“If that individual is one minute late and they have to work 14 minutes unpaid, then that is potentially unauthorised deduction from wages,” said Wood.

“Certainly if that person is on the National Minimum Wage, that would bring their hourly rate below the National Minimum Wage, and if that is the case that would be unlawful.”

However, Boohoo states all warehouse staff (both agency and permanent) are paid more than the National Minimum Wage.

“On average we pay employees 12.5% above the national living wage,” the spokesperson stated.

“We have made a substantial investment in a new automated HR system, which is scheduled to be implemented by May 2017 which will significantly improve existing payroll processes.”

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Footage from Dispatches' undercover reporter.

According to the Dispatches reporter, pickers walk approximately 20 to 25 miles per day, up and down six flights of stairs. They can put trolleys with packages in the lift, but they must take the stairs.

“New guys struggle to walk because they have huge blisters on their feet,” said Hardman.

“It’s relentless. If somebody stops working for five or 10 minutes it will come up on the system.

“We know everything about that person. We can track everything that person is doing. Where he is in the warehouse and whether he’s hitting target or not and his down time as well.

“It does get to people. People are stressed. People feel under pressure to perform. It is a very simple job picking, and yet people are suffering from stress.”

However, Boohoo dispute this claim, stating:

“As part of independent measurements that are taking place, it has been independently ascertained that the average distance walked by an employee is currently around 12km or 7.5 miles.

“We are also in the process of introducing a new zoning process that will further reduce the level of walking required and the number of stairwell movements involved.”

TRS told Dispatches it has “not been made aware of any workers colleagues suffering from stress’… and if they had ‘they would’ve taken appropriate actions.”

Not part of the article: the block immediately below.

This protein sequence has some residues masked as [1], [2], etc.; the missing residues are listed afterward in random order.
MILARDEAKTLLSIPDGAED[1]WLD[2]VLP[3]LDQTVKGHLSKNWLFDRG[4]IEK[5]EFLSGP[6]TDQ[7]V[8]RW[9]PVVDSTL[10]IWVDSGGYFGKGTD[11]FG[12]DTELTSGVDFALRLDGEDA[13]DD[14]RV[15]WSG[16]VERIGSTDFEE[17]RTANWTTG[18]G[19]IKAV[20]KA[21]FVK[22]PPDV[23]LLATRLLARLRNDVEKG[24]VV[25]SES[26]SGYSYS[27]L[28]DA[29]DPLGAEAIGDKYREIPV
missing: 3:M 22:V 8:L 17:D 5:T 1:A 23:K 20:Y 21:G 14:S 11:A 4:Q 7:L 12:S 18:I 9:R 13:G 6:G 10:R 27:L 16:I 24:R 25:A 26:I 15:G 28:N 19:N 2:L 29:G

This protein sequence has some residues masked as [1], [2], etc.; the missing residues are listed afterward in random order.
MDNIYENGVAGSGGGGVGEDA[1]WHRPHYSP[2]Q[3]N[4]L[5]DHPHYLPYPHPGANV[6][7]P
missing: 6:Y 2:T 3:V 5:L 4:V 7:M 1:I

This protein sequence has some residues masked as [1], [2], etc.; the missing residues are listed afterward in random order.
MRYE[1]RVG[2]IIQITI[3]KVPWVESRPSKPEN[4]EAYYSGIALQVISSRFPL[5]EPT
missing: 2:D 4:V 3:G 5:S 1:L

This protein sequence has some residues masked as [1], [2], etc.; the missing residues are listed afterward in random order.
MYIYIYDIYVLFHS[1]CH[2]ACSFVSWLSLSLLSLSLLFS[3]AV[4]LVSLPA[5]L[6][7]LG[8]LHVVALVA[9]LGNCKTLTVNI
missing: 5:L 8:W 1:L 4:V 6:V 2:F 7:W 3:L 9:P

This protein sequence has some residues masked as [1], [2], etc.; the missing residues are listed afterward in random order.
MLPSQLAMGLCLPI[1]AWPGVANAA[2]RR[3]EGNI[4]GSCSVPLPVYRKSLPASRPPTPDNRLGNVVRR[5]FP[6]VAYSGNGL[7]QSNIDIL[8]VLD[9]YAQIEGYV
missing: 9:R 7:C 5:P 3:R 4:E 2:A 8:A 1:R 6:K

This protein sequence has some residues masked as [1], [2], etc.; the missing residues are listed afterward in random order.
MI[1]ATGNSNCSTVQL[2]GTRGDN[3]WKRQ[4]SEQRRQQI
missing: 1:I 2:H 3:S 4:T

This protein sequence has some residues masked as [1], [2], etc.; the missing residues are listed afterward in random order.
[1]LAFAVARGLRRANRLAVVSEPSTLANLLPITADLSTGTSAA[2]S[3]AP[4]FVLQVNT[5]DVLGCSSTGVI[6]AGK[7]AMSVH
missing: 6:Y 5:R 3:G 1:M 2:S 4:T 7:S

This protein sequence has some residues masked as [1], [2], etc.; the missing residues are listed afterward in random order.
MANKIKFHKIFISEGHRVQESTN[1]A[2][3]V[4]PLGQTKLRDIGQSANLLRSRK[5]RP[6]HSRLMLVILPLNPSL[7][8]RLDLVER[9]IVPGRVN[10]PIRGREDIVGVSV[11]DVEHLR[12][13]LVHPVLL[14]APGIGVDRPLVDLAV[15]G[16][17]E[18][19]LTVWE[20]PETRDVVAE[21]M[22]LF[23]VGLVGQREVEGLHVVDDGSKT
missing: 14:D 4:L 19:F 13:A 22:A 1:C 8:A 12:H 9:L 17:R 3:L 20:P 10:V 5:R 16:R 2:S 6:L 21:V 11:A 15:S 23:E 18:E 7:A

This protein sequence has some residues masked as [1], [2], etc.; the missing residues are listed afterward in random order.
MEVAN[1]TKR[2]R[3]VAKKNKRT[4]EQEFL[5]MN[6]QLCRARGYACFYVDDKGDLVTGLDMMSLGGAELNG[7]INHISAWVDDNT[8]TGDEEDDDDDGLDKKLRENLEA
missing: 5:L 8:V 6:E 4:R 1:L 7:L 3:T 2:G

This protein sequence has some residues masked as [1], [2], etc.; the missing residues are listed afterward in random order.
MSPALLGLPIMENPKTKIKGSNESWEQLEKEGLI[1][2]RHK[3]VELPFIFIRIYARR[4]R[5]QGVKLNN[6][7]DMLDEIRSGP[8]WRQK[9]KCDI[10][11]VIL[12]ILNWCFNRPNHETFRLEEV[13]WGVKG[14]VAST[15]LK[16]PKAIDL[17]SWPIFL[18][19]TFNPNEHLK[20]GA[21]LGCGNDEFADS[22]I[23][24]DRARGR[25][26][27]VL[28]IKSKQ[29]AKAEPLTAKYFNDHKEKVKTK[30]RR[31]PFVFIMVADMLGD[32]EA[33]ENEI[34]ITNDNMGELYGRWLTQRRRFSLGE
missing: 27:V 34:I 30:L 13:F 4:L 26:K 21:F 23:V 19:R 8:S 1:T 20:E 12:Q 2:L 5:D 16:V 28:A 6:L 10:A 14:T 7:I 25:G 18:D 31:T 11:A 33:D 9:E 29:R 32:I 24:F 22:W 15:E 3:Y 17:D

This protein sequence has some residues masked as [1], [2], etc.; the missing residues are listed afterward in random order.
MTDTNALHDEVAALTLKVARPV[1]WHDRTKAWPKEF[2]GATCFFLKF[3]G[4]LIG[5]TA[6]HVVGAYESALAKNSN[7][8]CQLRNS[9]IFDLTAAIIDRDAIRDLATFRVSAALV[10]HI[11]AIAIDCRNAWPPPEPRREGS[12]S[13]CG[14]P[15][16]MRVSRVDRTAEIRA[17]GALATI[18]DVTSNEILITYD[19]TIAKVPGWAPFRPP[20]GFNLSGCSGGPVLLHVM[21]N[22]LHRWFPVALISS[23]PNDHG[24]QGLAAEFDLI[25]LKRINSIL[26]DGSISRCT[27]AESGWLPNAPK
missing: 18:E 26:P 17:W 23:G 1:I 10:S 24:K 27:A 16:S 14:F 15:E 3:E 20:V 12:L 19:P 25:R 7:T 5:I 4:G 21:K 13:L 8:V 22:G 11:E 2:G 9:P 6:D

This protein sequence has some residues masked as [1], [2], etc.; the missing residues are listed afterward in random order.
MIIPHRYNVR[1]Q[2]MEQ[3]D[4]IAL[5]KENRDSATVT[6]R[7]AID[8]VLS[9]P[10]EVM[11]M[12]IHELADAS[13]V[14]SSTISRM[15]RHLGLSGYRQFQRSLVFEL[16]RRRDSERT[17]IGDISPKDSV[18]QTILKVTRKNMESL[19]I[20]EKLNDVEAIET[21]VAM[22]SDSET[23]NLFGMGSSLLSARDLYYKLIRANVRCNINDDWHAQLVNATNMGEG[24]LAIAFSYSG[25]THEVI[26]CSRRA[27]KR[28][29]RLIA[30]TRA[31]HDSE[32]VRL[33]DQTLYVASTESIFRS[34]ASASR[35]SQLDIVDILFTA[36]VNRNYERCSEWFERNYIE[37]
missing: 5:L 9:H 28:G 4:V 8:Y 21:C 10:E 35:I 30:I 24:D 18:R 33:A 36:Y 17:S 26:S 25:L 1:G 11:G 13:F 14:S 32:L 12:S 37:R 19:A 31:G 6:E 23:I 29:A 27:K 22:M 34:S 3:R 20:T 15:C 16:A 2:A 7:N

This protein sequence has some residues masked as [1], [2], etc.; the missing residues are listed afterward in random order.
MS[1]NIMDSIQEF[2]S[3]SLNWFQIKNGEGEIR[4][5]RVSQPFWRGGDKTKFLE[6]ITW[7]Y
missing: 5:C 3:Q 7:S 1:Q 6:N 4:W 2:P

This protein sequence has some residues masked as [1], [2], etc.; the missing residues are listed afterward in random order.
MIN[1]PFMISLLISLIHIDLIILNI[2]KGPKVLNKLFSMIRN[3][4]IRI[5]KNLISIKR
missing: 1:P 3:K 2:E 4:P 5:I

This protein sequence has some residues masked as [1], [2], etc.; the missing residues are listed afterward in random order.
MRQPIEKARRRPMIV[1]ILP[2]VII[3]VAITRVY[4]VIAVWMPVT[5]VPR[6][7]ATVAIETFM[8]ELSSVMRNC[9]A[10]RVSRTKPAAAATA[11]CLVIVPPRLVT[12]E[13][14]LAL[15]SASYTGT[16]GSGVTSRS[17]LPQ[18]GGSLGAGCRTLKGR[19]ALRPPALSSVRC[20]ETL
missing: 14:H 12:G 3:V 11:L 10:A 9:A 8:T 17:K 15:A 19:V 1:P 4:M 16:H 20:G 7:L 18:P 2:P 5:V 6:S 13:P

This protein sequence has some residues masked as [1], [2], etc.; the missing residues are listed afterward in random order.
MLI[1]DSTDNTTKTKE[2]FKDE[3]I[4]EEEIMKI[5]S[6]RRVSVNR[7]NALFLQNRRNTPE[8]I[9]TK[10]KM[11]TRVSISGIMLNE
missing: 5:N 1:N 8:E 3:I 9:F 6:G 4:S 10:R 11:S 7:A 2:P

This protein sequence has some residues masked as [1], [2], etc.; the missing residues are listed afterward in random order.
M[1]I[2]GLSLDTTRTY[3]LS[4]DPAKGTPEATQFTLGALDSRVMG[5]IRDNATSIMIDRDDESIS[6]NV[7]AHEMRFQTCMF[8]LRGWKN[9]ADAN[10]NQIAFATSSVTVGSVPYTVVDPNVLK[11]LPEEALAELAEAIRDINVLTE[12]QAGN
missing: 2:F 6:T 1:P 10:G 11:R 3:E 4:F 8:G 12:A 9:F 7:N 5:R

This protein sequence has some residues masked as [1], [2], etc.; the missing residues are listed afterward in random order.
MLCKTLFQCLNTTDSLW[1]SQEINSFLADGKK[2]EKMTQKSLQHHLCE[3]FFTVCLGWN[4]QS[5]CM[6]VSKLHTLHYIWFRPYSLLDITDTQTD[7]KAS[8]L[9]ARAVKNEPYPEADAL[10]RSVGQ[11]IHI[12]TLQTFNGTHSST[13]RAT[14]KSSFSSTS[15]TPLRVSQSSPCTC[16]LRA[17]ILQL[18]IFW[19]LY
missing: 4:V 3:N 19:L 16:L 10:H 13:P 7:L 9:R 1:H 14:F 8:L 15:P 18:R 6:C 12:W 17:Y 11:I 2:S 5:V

The Boohoo spokesperson told HuffPost UK the company had invited Dispatches to return to its Burnley warehouse last week, “to film openly without having to rely on already obtained covert footage, but regrettably they declined our offer.”

“We want to stress that although we have experienced rapid growth in the past few years, the wellbeing of our employees has remained one of our top priorities,” they added.

“We recognise that we don’t always get everything right first time, however, we have a number of policies and procedures in place to protect our people and we work hard to ensure that high standards are met.

“We recognise that there are always improvements that can be made and we will continue to work hard to ensure that we are doing all we can to protect our employees across the business.”

Last week’s Dispatches investigation exposed poor conditions in clothing factories in Leicester, including factories making clothes for, Missguided, River Island and New Look.

HuffPost UK has contacted TRS for comment and will update this piece on their response.

Dispatches - Undercover: Britain’s Cheap Clothes airs on 30 January at 8pm on Channel 4.